Taxi Drivers In LA Will Soon Be Forced To Use 'e-hail' App To Compete With The Likes Of Uber

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Since its debut on the streets of Los Angeles, Uber’s innovative approach to ride-sharing has posed a challenge to the traditional taxi cab. However, new legislation is rolling out in that may level the playing field by requiring a similar app to be used by Los Angeles-based taxi drivers.

In a vote Thursday, the Board of Taxicab Commissioners voted to require the use of an “e-hail” app by Los Angeles taxi drivers. Any driver found not to comply with the order could be fined $200 a day starting August 20th. The details are still in the works, but cab company representatives voiced no opposition to the idea so long as they are allowed to participate in overseeing the app’s creation. If implemented correctly the new system could revive the city’s failing industry, where current restrictions and difficulties make hailing a cab difficult. The app’s ability to close in on a user’s GPS location would prove valuable for riders and drivers alike.

Since being released on the Los Angeles streets roughly three years ago, Uber has grown in appeal, especially among the younger and tech-savvy generation of users. While typical taxi fares in LA start at $2.85 a ride plus $2.70 a mile, Uber competes by charging 80 cents a ride with $1.10 per mile. By labeling itself a “ride-sharing service,” it has attempted to bypass many of the licenses and specific requirements required of the taxi companies. Due to its aggressive strategy and marketing, Uber has faced bans and restrictions in Nevada, Thailand, Spain, France, Germany, and New Delhi. It has routinely been sued for violations of city laws, but often chooses to pay the fine rather than cease business in the cities wherein it operates.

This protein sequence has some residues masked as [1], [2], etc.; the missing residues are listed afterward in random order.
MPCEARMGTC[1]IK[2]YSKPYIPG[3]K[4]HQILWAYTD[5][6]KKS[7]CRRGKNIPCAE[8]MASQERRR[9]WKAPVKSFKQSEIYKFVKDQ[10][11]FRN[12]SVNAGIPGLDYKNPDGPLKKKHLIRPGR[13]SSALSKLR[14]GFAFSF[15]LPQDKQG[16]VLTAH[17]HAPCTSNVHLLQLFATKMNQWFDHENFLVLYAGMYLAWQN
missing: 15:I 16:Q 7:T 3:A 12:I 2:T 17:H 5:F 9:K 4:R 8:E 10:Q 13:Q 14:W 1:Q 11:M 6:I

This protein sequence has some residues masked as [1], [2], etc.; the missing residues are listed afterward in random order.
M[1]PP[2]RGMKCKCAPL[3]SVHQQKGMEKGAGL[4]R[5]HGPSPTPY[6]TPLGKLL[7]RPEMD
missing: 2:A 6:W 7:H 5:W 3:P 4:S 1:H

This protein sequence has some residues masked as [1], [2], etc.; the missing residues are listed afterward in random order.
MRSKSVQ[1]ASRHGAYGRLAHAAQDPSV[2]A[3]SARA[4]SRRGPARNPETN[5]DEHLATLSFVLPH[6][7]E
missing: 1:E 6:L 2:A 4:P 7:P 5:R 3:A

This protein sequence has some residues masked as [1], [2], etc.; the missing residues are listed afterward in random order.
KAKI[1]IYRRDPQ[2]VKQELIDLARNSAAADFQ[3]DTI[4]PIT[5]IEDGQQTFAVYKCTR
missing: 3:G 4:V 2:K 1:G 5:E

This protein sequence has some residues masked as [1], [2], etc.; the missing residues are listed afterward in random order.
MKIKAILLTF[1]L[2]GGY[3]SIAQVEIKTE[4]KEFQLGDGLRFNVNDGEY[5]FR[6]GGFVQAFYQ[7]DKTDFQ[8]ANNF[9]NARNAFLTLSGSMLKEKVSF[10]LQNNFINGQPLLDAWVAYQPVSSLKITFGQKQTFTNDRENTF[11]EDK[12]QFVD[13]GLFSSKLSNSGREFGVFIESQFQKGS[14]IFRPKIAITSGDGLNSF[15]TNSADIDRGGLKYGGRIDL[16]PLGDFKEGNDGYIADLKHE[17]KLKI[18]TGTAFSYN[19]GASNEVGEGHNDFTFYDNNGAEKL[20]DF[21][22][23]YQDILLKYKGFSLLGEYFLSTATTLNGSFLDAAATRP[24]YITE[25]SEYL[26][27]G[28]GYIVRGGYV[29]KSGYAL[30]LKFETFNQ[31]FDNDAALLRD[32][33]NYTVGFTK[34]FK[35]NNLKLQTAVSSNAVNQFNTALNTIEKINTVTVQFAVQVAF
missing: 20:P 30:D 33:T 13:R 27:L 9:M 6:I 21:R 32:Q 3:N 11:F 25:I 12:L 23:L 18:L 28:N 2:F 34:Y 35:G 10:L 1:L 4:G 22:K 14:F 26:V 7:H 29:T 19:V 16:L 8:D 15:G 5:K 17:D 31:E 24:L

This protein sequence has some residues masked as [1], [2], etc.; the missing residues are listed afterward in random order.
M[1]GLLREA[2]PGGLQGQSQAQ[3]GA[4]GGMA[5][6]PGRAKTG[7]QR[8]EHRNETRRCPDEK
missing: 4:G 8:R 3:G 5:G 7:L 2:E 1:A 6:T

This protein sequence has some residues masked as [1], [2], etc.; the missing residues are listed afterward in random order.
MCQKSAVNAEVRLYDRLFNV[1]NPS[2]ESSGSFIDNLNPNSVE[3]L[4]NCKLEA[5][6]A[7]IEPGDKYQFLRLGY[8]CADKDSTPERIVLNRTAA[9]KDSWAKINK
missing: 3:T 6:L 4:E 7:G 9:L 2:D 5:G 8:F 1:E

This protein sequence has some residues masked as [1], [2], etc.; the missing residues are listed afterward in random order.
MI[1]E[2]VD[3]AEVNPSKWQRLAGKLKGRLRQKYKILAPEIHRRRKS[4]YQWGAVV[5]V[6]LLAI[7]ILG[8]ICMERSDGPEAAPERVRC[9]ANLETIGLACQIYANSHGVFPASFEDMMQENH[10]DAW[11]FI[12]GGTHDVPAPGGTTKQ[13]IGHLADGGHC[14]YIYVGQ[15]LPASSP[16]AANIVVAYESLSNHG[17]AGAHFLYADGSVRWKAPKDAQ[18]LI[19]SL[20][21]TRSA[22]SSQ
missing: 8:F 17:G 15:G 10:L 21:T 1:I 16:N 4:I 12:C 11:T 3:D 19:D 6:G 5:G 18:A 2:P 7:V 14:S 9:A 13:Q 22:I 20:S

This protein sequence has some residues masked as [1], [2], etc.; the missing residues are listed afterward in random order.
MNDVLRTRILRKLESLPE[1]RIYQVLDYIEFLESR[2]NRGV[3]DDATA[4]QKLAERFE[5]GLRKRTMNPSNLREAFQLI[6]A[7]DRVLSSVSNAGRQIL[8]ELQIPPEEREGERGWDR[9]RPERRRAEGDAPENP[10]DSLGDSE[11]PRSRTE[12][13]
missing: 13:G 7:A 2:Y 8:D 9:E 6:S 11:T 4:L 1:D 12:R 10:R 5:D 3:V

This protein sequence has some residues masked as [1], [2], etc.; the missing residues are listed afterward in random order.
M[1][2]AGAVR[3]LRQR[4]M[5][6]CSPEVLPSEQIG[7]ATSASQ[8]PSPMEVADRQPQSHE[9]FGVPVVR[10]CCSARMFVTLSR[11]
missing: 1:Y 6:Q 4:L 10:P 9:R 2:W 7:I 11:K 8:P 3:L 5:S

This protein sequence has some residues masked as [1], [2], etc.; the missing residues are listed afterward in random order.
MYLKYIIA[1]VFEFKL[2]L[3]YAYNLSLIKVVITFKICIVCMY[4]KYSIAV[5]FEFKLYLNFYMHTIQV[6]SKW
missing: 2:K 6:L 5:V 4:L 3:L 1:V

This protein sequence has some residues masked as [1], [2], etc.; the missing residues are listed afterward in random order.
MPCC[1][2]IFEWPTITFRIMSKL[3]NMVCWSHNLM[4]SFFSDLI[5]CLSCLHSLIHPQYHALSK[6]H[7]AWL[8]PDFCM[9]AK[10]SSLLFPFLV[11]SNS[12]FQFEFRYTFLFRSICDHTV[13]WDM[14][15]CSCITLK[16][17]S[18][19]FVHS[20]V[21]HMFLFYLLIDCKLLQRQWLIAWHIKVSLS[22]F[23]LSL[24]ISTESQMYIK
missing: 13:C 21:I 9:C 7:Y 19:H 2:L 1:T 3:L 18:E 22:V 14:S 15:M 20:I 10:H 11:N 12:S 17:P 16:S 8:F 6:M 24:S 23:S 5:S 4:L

Currently, Uber is involved in lawsuits with the cities of Los Angeles and San Fransisco for allegedly misleading customers about its background checks on drivers. Since its introduction in Los Angeles, taxi companies have seen a huge drop in business. In 2014 alone, LA’s nine licensed taxicab companies suffered a 21% drop in rides. Come August, we will begin to see the effects of this policy being implemented. Time will tell whether the new policy will cripple current taxi drivers or lead to a competitive advantage.

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